Voice and Influence Program, session 3: level playing field

Yesterday we held the third session of WISDOM’s edition of the Voice and Influence program. The topic was levelling the playing field, and we learned how to recognize and counteract stereotypes in order to reduce bias, i.e., to reduce errors when making decisions.

In the video we watched, Shelley Correll, a professor of sociology, listed six strategies to reduce bias. In this blog post, I’ll summarize her six strategies and talk about some of the studies she mentioned throughout the video.

1. Educate yourself and others about bias.

One easy action everyone can do to become more aware of their biases is take an implicit association test online here. Project Implicit was founded in 1998 with the goal of educating the public about hidden biases. Their website lets you test your implicit associations about topics such as gender, ethnicity, age, and sexuality.

Also, the School of Information Security and Mathematics has an upcoming unconscious bias training session for academic staff, support staff, and PhD students. It will be held next week, on Wednesday, 22 February from 13-17:00 in Windsor 1-05. Lunch will be provided. If you’d like to attend, send an RSVP to Lisa (lisa.cavey@rhul.ac.uk).

2. Establish clear criteria before making decisions.

One way that stereotypes can introduce errors in decision-making is by shifting criteria. Shelley talked about a 2005 study (whose results are presented in the article “Constructed Criteria: Redefining Merit to Justify Discrimination”) in which participants reviewed applications for stereotypically male or female jobs. The first experiment considered the stereotypically male job of police chief. There were four types of applicants: they were either (formally) educated or streetwise, and were either male or female. Participants were asked to indicated their hiring criteria (i.e., is being educated or streetwise more important?) and evaluate the application they received.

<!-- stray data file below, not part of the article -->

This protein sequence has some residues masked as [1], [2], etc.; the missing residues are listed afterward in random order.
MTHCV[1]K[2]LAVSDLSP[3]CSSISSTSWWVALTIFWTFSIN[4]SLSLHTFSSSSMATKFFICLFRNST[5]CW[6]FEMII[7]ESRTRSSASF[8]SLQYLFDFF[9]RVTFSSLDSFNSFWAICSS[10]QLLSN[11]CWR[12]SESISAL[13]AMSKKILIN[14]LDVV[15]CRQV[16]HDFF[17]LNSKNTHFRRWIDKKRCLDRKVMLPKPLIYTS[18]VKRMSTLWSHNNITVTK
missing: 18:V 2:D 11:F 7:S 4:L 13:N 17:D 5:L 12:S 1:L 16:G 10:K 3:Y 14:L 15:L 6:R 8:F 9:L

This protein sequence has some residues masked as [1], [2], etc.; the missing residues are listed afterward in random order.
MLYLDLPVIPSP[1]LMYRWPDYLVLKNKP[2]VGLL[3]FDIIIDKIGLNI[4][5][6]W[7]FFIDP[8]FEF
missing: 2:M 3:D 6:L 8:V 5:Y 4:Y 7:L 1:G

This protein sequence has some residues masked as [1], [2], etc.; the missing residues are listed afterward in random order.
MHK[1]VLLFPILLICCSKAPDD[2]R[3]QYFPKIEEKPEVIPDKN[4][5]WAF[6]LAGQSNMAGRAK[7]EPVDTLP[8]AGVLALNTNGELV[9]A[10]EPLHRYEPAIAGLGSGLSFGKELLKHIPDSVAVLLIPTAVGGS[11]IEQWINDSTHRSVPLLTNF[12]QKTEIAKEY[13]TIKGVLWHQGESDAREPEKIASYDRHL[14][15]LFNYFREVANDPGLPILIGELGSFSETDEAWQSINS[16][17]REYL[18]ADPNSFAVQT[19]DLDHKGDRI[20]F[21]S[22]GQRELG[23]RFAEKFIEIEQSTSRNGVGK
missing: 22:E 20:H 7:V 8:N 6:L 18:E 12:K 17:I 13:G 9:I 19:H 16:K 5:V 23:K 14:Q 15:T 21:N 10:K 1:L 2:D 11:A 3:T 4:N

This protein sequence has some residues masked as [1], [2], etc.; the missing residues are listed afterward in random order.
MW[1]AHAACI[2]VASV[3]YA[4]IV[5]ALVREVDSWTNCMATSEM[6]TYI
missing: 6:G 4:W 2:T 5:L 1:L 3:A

The following figure shows the results of this experiment: there was a significant difference in the importance of hiring criteria depending on whether the applicant was male or female. In other words, if the male applicant was educated, then being educated was deemed the most important hiring criterion; if the male applicant was streetwise, then being streetwise was deemed the most important hiring criterion.

Results of Uhlmann and Cohen's experiment on redefining criteria to justify gender discrimination

The study also included a similar experiment for the traditionally female job of women’s studies professor. The results were analogous: whatever characteristic the female applicant satisfied was deemed to be the most important hiring criterion. Yet there is hope: the study concluded that “[c]ommitment to hiring criteria prior to disclosure of the applicant’s gender eliminated discrimination”.

3. Scrutinize the criteria being used.

Determining criteria for making a decision before starting to make it can reduce bias. But what if the criteria itself are biased?? Shelley talked about the success of Carnegie Mellon’s undergraduate computer science program: in 1995, just 7% of first year CS students were female, but 5 years later, 42% were female. In 2016, the percentage of female students was 48.5 . An entire book has been written about what was done to achieve this and why. One of the four main actions was removing the requirement that applicants already have programming experience—instead, applications were assessed for potential. The result was more female students and no change in the students’ success in the computer science program.